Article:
Depression; Assessment and Treatment


In the course of life, a person experiences incidents of stress, sorrow, or grief. This may be brought about by such occurrences as loss of the loved one, going through a divorce, losing a job among other incidents. Most of the people are able to put up with this situations and able to revert to the life’s normal activities. But in the case where these feelings persist and makes one’s life difficult and they go on for over some weeks, the person acquires what is called “clinical depression”. This condition is not just a feeling of sadness but an illness that can bring about inability to carry out even the day to day activities. This condition can extend to a point that one affected starts considering committing suicide.

This paper is going to look at depression in detail. It consists of nine pages. In the first four pages, assessment of depression is going to be dealt with and the next four pages there will be a discussion on the treatment of depression. These two main areas will be sub-divided into even narrower areas. Under assessment, the areas covered include; types, causes and symptoms, prevalence and diagnosis of depression. Under the treatment section, the two major ways of treating depression are covered which include psychotherapy and use of antidepressants.


Types of depression

There are various types of depression or mental disorders that have depressive symptoms. Dryden-Edwards (2009). They include:

Major depression: This is a change in the state of the mind that goes on for weeks or even for months. It normally entails a low mood and loss of interest in the usual activities. This condition brings about interference in the affected person’s normal functioning and has physical symptoms. A person may incur one incidence of this condition, but often there is recurrence of these incidents in a person’s life.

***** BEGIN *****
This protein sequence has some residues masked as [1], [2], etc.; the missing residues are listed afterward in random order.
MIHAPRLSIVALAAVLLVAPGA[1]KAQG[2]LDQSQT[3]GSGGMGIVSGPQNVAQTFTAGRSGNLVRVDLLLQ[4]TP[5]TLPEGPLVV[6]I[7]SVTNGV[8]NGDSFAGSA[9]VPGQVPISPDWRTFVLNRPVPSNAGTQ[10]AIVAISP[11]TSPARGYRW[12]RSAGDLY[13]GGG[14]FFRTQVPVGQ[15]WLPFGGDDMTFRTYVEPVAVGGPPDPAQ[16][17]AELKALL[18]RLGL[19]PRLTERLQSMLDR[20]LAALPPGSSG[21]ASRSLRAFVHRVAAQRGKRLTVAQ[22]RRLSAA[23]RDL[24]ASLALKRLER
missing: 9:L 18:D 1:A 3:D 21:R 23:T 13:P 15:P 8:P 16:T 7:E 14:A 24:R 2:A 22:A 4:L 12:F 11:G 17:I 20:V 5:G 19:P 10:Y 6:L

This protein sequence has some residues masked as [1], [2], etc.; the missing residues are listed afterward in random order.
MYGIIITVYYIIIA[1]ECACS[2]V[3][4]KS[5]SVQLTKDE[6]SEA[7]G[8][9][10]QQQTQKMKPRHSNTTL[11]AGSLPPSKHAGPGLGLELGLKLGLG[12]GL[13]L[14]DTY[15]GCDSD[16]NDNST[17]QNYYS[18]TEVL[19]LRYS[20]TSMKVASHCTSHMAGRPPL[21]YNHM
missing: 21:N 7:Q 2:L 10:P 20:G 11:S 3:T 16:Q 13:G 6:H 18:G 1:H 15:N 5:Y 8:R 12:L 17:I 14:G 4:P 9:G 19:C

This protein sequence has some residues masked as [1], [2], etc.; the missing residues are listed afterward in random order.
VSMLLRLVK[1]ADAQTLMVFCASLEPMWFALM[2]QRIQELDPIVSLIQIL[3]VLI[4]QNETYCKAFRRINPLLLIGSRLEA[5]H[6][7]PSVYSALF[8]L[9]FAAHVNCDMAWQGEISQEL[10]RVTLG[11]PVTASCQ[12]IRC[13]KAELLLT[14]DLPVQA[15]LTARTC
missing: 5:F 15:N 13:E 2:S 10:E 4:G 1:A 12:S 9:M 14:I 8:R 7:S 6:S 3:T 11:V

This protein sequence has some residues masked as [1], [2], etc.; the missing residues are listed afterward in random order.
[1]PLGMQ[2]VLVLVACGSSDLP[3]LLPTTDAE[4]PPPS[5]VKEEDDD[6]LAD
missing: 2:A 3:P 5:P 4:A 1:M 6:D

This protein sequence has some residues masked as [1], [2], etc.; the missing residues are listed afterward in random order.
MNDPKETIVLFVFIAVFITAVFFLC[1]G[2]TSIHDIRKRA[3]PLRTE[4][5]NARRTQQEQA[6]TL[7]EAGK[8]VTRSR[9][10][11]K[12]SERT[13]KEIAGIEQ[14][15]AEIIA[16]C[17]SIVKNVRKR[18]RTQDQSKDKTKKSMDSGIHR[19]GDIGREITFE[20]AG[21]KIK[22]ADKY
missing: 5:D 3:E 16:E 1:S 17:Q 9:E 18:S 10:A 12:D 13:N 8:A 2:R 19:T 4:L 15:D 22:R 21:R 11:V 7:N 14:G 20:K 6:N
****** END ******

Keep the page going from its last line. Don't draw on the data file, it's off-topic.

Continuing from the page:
Dysthymia: This is a less serious condition than major depression but extends for a longer time period, going for even several years. There are seasons where one feels relatively normal between the periods of sadness. The symptoms of this condition do not entirely interfere with a person’s usual activities.

Bipolar disorder: this is a condition where there is alternating of incidents of severe depression and extreme elevation. This condition is sometimes referred to as manic depression.

Seasonal depression: This condition is sometimes referred to as Seasonal Affective Disorder (SAD). This is a kind of depression that comes about only at specific seasons in the course of the year, especially during winter at which the number of daylight hours is lesser.

Psychotic depression: This is a condition whereby one goes through depression at the same time having hallucinations. This may come about as an effect of depression turning to be so severe that it brings about loss of touch with reality by the affected person.

Adjustment disorder: This is a condition that comes about as a result of the occurrence of an event in one’s life that is stressful. This is normally a separate reaction that fades away at the time the stress is over.